The Time Is Now

Support local, independent reporting.

Help the city we love by joining Friends of Willamette Week.


Chicken Strip Club

Two medical-marijuana rappers are making their chicken and waffles into the best soul food on MLK.

Waffles are arguably the least interesting of J. Mack's projects. Born James McClendon in 1967, Mack became the founding MC of the U-Krew: a zebra-suited rap-R&B quintet. Their 1990 single "If U Were Mine" became the highest-charting Billboard single ever by a Portland hip-hop group, reaching No. 24. Three years ago, he formed the duo Big Dub & J. Mack to record two albums about medical marijuana, Heavily Medicated and the upcoming Still Medicated. (The opening lyrics of "Pass the Legislation" are representatively blunt: "President Obama/ legalize marijuana.") Big Dub, who likes to recount his cohort's résumé, says J. Mack was also known as "the strip-club king of Portland” for his column in Exotic magazine. 

But J. Mack can now be found less often in front of a mic or a rack than a waffle iron, pouring the batter for the headliner at Mack & Dub's Excellent Chicken & Waffles. The self-promotion of that adjective is, if anything, underselling the plate. This is the best soul food on Martin Luther King Jr. Boulevard. If it doesn't quite equal what the church folk are dishing up at Po'Shines Cafe De La Soul in Kenton, it makes up for it with party atmosphere, complete with a sexy Isley Brothers soundtrack, zebra-striped bowls, and a turntable and stage for weekend late-night sets. 

First-time customers to the three-room shop are given a grand verbal tour of the menu. That riff finishes with, "But I bet I know why you're here: You want chicken and waffles." The correct answer is yes, though you still have options—breast, thigh, drumstick or strips. (Depending on quantity, orders range from $5 to $12.) Even then, the food has a freestyle quality to it: While the Belgian-style waffles are perfectly consistent, the chicken strips are sometimes lightly fried and other times grilled, depending on what J. Mack has in the smoker outside. (Strips are what the house suggests, and I'd agree: They're served in a huge stack, but each is bite-sized enough to pair with the cake.) This improvised vibe only adds to the meal, which I've now had three times within a week. The waffles are positively magnetic: fluffy, thick and bathed in butter and powdered sugar.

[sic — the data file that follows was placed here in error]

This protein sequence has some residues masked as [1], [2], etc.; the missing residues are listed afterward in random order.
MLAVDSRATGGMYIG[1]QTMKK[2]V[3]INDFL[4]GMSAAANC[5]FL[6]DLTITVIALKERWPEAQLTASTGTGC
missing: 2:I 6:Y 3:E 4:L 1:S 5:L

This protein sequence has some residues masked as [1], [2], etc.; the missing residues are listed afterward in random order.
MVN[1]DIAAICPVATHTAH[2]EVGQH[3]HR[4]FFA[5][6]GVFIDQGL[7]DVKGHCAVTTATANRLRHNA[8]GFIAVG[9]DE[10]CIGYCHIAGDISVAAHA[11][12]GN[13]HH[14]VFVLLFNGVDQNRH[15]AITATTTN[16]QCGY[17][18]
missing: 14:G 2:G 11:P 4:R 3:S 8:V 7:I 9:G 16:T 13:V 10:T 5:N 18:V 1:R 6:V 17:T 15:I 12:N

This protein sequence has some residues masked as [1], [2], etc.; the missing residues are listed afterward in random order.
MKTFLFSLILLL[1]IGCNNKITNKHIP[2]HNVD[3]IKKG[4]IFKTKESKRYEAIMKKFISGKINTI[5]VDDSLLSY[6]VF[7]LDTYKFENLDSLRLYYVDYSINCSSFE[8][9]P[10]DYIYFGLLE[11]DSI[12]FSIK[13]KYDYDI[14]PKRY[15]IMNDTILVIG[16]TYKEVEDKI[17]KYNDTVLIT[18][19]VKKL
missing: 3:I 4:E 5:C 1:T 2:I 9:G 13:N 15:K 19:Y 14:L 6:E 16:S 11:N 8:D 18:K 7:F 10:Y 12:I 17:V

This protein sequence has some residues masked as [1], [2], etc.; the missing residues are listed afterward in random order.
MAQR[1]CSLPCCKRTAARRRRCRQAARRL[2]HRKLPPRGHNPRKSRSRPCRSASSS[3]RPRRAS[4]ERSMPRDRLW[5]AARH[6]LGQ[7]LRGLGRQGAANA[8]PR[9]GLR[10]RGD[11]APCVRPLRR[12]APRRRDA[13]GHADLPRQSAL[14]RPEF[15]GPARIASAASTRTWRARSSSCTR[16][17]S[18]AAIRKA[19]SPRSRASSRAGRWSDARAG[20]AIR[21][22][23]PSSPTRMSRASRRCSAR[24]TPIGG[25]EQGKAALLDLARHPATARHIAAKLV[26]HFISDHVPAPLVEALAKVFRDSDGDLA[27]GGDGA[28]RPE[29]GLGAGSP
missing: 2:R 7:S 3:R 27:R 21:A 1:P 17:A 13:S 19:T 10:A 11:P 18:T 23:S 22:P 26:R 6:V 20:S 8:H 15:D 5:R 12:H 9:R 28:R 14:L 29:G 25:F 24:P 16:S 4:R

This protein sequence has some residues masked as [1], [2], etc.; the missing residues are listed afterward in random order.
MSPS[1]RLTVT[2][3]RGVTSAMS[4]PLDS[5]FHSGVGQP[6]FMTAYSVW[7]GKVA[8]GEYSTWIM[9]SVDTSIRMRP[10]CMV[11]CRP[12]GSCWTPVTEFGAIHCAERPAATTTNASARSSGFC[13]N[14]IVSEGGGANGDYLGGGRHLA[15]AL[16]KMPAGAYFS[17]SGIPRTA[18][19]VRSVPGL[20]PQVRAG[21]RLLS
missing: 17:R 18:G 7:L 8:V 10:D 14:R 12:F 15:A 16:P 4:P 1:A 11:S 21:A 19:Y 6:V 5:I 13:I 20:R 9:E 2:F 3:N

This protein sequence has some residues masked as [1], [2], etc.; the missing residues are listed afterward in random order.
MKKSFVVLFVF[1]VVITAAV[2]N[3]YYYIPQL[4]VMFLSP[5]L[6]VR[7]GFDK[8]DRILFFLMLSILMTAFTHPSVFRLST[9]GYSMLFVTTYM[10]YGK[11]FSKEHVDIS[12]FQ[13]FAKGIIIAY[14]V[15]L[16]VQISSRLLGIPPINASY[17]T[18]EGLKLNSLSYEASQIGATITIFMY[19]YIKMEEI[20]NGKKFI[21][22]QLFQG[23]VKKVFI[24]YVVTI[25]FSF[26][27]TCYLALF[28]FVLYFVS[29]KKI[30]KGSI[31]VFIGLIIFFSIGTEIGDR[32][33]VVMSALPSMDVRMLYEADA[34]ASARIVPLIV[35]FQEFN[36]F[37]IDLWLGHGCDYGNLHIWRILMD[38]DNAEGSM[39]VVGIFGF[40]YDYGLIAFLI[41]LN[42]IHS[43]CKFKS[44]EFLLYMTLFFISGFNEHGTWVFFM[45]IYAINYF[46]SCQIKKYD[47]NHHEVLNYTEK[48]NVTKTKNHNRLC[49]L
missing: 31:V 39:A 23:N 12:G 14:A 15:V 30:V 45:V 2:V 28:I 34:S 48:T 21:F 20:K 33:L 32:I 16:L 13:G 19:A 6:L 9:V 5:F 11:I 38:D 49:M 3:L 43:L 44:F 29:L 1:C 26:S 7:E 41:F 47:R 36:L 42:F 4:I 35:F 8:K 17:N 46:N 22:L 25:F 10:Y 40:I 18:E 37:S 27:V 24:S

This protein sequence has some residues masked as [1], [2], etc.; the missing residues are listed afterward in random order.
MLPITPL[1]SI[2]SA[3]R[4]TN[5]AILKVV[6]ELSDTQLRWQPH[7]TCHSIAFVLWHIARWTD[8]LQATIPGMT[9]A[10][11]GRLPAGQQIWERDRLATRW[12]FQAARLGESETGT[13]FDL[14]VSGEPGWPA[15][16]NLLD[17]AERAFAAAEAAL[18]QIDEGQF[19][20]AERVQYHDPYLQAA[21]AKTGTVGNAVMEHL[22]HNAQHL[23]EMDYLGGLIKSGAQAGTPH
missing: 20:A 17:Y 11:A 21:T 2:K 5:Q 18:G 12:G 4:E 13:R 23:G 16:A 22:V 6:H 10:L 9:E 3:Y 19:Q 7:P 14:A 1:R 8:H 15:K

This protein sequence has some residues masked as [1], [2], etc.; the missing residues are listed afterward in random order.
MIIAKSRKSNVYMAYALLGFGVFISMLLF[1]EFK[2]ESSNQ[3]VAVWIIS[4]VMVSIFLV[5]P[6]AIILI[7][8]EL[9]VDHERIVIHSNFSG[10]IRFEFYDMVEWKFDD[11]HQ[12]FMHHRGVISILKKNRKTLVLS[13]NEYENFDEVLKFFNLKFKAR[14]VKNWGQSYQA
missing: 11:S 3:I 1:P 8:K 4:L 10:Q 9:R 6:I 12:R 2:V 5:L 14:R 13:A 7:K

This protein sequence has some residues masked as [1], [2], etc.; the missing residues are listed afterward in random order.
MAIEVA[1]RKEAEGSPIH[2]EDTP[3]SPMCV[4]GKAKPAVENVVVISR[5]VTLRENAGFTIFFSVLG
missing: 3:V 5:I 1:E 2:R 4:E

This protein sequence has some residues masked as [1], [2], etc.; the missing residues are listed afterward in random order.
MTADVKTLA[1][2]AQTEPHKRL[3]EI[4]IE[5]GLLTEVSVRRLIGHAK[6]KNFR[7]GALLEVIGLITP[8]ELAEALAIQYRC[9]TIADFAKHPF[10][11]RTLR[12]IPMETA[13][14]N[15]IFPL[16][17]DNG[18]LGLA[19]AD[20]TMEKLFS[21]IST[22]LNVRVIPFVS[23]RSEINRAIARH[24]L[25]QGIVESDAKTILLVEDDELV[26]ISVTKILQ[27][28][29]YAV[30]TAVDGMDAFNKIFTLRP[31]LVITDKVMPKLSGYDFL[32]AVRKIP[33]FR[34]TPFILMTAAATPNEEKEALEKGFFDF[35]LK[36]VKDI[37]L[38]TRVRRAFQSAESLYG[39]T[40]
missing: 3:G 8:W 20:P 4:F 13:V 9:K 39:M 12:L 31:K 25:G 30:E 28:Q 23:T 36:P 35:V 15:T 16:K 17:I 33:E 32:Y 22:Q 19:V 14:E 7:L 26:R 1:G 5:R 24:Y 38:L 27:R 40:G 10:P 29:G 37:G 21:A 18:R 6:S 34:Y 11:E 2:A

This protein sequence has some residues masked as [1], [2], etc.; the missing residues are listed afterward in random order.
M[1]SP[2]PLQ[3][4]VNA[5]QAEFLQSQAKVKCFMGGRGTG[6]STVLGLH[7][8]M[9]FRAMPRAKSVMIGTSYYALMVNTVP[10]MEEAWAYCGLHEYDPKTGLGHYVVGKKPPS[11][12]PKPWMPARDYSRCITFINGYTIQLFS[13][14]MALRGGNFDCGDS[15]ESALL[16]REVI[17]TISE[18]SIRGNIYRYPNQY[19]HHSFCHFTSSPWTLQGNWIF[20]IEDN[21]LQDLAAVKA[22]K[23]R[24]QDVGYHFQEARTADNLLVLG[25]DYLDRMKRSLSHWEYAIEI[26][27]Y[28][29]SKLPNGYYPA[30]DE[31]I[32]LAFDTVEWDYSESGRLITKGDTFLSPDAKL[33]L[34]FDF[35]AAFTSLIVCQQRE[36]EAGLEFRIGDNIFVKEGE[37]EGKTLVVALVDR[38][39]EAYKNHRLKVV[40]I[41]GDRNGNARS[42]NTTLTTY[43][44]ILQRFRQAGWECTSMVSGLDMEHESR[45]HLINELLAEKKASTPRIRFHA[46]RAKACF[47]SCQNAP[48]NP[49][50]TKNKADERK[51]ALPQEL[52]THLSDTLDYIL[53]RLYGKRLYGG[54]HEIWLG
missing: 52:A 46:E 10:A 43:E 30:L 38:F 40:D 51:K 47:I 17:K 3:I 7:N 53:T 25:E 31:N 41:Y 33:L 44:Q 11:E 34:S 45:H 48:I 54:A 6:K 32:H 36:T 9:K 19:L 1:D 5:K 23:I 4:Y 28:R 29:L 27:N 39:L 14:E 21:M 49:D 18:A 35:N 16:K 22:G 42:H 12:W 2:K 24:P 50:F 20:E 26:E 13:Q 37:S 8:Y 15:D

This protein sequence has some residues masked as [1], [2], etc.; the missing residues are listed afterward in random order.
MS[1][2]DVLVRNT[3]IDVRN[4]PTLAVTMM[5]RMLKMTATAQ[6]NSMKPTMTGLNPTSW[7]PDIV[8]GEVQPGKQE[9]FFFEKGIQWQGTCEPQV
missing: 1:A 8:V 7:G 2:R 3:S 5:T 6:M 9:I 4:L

There is a larger menu, worth exploring if for some perverse reason you tire of chicken and waffles. Among the sides ($3-$5), I favor the baked beans, a bowl packed with enough ground turkey and peppers that it's more like a sweet chili. 

The basa sandwich ($9) is a fried catfish cut, the size of a whole fish, folded with tomato and tartar sauce inside a hoagie bun that's also been briefly seared in the waffle iron. The sloppy soul sandwich ($9) is the only letdown, if a minor one: A take on the sloppy joe made with pulled chicken (in a nod to halal diets, there's no pork served at Mack & Dub's), it's got a great barbecue sauce but a generic American cheese slice melted on top. Even that, however, is part of the joy in eating at a place that isn't treating calorie-rich home cooking as a smirky cart indulgence or something to be gussied up into nearly fine dining, but as a shout-out to proud tradition. 

I'll go further: Mack & Dub's Excellent Chicken & Waffles (in tandem with Mack & Dub's Breakfast Club two blocks away) finally takes back the street from the ersatz Southern cuisine at the two Popeyes franchises that inspired the slightly condescending neighborhood nickname Be-Pop. This is something better, a medicine to cure the munchies. This is a real waffle house. 

  1. Order this: Chicken strips and two waffles ($10).
  2. Best deal: Baked beans ($3).
  3. I’ll pass: Puff, puff. But no, seriously, I’ll eat anything here.

EAT: Mack & Dub's Excellent Chicken & Waffles, 3601 NE Martin Luther King Jr. Blvd., 933-7662, 11 am-9 pm Monday-Friday, 10 am-9 pm Saturday, 10 am-6 pm Sunday. $$ Moderate.